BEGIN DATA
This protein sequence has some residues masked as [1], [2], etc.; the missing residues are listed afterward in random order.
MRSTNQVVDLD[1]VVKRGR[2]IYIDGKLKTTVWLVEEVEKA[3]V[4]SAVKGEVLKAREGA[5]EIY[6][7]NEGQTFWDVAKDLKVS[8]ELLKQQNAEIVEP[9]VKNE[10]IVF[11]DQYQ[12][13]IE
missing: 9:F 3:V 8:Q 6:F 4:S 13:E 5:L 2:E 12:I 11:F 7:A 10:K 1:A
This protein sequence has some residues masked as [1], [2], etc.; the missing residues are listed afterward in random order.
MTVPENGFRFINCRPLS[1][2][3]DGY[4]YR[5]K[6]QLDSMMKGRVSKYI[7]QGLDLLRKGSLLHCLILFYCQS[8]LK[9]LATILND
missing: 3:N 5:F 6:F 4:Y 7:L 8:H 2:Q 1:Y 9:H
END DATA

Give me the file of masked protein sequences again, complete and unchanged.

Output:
This protein sequence has some residues masked as [1], [2], etc.; the missing residues are listed afterward in random order.
MRSTNQVVDLD[1]VVKRGR[2]IYIDGKLKTTVWLVEEVEKA[3]V[4]SAVKGEVLKAREGA[5]EIY[6][7]NEGQTFWDVAKDLKVS[8]ELLKQQNAEIVEP[9]VKNE[10]IVF[11]DQYQ[12][13]IE
missing: 9:F 3:V 8:Q 6:F 4:S 13:E 5:L 2:E 12:I 11:F 7:A 10:K 1:A
This protein sequence has some residues masked as [1], [2], etc.; the missing residues are listed afterward in random order.
MTVPENGFRFINCRPLS[1][2][3]DGY[4]YR[5]K[6]QLDSMMKGRVSKYI[7]QGLDLLRKGSLLHCLILFYCQS[8]LK[9]LATILND
missing: 3:N 5:F 6:F 4:Y 7:L 8:H 2:Q 1:Y 9:H